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IBM’s stalled ambitions with Watson show AI isn’t elementary, but can work when focused 

Published 28 January 2022 in Innovation • 3 min read

Contextual variability can be a roadblock to successful use of artificial intelligence, say Carlos Cordon and Amin Kaboli

When IBM’s Watson supercomputer won US TV show “Jeopardy!” in 2011, it was heralded as a sign of how artificial intelligence would revolutionize industries from healthcare to finance and agriculture and retail. 

In 2015, the company founded Watson Health with the goal of using its artificial intelligence platform to help solve healthcare problems, including improving the way doctors prescribe treatments for cancer and diabetes. But a series of setbacks dashed those expectations and culminated in the sale this week of part of the Watson Health business to private equity firm Francisco Partners. 

While some people might see IBM’s scaling back of its lofty ambitions as a failure, we believe this shows how artificial intelligence succeeds best in business when it is deployed in a very focused context-dependent way. 

Instead of closing Watson Health, IBM sold the business to Francisco Partners, a private equity company that has a long history of investing in healthcare technology companies, including Landmark, QGenda, Trellis, and Zocdoc, suggesting the company believes the technology could still succeed if run by people with focussed healthcare expertise. 

Indeed, if you look at the companies that have used AI most successfully, they have done so in a very specialized space. US company Aera technology has developed algorithms to improve supply chain performance; Swiss firm Netguardians makes software that can detect fraud in banks; people trust Spotify’s algorithms to identify new music that matches their preferences. 

IBM stumbled by believing that Watson’s technology could evolve into a technology that could be applied across all industries, in the same way that Microsoft’s Excel has become the standard spreadsheet software.  

Other tech giants have also tried, as yet unsuccessfully, to develop AI-driven technologies that can be applied generically. When Amazon and Apple launched their voice-activated software assistants Alexa and Siri, many predicted a revolution in the way we shop and manage our home devices. But this hasn’t yet come to pass, with the majority of people using voice technology mainly to stream music and podcasts or find out the weather forecast.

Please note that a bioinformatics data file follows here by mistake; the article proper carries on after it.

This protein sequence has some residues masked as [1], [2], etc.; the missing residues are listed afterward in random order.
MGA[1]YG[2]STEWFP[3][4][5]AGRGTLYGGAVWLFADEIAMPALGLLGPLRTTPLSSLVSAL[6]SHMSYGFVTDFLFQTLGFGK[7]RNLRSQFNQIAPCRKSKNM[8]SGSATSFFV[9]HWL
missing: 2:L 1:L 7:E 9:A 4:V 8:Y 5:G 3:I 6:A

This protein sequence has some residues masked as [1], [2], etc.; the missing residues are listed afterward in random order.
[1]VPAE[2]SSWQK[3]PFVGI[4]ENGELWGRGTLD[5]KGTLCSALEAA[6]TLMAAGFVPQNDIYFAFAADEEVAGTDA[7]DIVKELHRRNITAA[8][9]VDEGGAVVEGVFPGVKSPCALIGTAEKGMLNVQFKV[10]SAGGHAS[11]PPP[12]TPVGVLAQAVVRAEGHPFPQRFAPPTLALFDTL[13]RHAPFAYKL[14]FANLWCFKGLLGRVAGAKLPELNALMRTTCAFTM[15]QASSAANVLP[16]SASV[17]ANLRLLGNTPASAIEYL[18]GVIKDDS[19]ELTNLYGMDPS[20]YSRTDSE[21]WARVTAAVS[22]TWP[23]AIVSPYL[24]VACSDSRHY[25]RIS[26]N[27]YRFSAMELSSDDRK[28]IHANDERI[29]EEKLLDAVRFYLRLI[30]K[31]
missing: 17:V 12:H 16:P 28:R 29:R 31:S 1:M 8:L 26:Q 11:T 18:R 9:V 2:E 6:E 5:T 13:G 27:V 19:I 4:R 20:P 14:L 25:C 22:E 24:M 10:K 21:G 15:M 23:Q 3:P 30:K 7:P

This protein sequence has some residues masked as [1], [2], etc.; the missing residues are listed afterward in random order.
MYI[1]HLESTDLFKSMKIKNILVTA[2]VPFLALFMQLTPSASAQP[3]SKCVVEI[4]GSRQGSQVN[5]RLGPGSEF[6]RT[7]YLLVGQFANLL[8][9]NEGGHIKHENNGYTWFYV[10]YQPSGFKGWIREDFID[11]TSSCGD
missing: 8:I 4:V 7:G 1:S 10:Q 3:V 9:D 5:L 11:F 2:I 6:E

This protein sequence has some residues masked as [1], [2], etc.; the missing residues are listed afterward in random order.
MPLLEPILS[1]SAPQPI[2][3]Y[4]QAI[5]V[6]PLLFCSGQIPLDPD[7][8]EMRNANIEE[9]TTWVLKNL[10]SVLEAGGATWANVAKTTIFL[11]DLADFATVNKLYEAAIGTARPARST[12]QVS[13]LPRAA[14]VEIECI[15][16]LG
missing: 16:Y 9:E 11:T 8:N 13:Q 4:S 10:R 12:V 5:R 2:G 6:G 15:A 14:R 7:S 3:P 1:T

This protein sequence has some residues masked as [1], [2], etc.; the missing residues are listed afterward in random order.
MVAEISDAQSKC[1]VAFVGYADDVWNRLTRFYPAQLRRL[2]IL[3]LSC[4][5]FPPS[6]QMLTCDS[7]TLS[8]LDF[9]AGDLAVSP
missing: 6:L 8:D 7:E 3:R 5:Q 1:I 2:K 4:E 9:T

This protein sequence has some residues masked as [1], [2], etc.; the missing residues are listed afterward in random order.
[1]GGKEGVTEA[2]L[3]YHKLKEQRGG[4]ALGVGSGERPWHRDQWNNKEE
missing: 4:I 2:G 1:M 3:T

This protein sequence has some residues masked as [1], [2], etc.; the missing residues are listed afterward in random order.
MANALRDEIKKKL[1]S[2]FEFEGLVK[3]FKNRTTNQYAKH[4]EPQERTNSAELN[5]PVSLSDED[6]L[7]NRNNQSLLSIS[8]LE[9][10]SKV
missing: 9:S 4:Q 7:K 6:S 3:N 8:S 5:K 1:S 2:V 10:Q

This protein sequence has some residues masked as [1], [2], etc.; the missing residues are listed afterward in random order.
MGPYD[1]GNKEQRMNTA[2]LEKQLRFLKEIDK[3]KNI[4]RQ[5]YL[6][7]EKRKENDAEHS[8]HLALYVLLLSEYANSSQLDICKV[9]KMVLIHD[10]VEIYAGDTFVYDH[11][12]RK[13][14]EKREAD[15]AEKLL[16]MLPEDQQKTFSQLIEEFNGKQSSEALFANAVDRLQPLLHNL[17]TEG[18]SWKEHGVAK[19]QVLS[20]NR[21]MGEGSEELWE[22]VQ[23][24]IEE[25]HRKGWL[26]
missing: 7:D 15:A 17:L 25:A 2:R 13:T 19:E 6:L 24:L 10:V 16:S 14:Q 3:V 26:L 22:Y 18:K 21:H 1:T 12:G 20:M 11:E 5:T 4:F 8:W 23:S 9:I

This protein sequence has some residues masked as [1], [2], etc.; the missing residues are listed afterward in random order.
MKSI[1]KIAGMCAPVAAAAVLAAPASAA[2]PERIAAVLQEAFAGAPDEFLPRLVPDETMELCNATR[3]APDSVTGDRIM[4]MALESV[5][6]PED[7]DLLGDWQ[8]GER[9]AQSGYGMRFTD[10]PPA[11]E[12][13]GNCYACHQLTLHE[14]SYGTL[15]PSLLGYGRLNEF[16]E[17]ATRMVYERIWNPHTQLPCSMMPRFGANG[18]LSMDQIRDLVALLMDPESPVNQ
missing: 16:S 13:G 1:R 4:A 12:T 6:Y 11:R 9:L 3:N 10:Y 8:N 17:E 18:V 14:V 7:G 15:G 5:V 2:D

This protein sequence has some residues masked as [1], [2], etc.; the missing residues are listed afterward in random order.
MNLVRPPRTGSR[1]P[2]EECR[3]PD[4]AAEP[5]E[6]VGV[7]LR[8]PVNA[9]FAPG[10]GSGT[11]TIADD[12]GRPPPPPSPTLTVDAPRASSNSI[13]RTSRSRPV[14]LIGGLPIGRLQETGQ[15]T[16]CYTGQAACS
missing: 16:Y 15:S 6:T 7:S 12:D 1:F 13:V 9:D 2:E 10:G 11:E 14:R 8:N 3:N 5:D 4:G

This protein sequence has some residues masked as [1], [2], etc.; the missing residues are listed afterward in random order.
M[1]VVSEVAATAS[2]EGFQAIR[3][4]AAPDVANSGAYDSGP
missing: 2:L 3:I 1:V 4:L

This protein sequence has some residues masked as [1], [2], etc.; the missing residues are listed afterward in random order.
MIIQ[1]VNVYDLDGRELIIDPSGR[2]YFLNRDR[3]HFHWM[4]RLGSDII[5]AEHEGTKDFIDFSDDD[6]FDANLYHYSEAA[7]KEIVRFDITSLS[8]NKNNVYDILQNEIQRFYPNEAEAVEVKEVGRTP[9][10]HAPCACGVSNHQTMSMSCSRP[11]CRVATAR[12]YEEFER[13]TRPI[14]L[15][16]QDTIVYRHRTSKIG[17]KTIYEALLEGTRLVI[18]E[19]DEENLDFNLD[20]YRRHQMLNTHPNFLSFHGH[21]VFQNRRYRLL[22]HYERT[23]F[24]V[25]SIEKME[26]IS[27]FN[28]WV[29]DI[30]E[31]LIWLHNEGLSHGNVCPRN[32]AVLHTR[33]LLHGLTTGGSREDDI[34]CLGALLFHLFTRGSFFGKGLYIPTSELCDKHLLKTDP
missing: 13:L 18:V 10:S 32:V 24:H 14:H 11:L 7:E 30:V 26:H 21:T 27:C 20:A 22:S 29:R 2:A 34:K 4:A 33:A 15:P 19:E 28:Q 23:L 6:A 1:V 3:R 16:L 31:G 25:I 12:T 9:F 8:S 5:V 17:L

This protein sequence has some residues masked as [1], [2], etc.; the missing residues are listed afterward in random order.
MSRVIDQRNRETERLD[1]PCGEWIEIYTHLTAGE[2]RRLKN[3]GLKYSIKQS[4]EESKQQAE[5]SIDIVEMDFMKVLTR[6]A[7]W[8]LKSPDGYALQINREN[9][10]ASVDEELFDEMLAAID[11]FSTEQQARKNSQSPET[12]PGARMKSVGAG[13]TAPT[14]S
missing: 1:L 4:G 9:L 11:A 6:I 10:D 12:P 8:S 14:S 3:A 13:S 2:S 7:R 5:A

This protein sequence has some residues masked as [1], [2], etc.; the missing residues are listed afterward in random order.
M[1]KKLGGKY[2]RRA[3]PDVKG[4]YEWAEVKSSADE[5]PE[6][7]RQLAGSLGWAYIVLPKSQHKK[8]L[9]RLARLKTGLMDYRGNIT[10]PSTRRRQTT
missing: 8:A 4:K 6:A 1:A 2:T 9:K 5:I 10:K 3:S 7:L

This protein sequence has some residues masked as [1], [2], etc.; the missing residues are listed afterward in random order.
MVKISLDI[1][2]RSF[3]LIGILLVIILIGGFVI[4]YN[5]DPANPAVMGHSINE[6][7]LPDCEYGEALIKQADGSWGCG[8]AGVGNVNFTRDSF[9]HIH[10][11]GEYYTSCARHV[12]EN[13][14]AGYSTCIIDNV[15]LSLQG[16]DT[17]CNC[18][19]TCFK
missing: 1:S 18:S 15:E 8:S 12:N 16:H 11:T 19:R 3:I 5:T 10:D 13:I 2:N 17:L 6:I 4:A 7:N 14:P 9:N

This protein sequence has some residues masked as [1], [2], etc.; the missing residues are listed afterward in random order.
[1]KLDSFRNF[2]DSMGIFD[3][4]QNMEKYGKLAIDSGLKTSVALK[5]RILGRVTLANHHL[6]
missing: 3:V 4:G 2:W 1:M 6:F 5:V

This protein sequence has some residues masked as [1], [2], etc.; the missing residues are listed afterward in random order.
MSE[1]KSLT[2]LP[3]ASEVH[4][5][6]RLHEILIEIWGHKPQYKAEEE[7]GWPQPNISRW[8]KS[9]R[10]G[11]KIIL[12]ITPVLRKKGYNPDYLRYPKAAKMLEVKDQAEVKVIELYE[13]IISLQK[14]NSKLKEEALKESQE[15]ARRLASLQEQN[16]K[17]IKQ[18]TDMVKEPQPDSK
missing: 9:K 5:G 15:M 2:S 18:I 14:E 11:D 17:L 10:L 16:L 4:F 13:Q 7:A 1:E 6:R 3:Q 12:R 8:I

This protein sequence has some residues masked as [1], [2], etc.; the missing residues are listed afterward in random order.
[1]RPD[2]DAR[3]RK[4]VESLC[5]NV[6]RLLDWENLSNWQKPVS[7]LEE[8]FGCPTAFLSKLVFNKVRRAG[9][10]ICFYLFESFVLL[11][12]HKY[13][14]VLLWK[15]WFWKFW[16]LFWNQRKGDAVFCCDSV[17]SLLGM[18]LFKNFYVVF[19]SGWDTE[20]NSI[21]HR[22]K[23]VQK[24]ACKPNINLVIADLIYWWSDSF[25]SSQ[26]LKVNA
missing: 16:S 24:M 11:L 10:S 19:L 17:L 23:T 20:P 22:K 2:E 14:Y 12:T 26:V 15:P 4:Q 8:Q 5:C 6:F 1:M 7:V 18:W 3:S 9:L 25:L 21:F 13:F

Another learning from IBM’s experience with Watson is the importance of decentralizing artificial intelligence across your organization. There has long been the belief that AI should be organized within a centralized IT department under the remit of a Chief Data Officer. But the struggles of some of the big tech giants highlight the importance of having people who not only understand the technology but also the specific context across functions. 

When seeking out talent, companies should look to not only hire staff with machine learning expertise but put them in teams with people who understand the industry-specific challenges. 

By deploying their vast databases of medical images on which to train their algorithms, healthcare companies Siemens, Philips and GE Healthcare have hoped to keep an edge over big tech. But, arguably, it is also their understanding of the specific workflows of doctors and nurses who use their devices that enables them to fine-tune their software to meet their needs. 

In the case of self-driving cars, there have been a number of high-profile accidents caused by unidentified objects, such as plastic bags, flying across the windshield. The AI slams on the brakes and causes a crash.  For software engineers developing self-driving cars, they will need to develop algorithms that can accurately predict whether a pedestrian is about to step out into the road, a complex area known as social forecasting.  

Again and again, a huge variability in the context is proving a roadblock to a successful use of AI for business. The key takeaways are: 

  1. AI success seems to happen when we use it a focused context 
  2. You should organize you data analysis competencies in a decentralized way in your organization to allow for such focus 
  3. If you need external partners or providers for AI solutions, you might do better to look for those with experience in your specific context. 


Supply chain

Carlos Cordon

Professor of Strategy and Supply Chain Management

Carlos Cordon is a Professor of Strategy and Supply Chain Management. Professor Cordon’s areas of interest are digital value chains, supply and demand chain management, digital lean, and process management.

Amin Kaboli

Lecturer at the Institute of Mechanical Engineering at EPFL

Amin Kaboli is a lecturer at the Institute of Mechanical Engineering at EPFL and has a particular interest in people, process, and technology.


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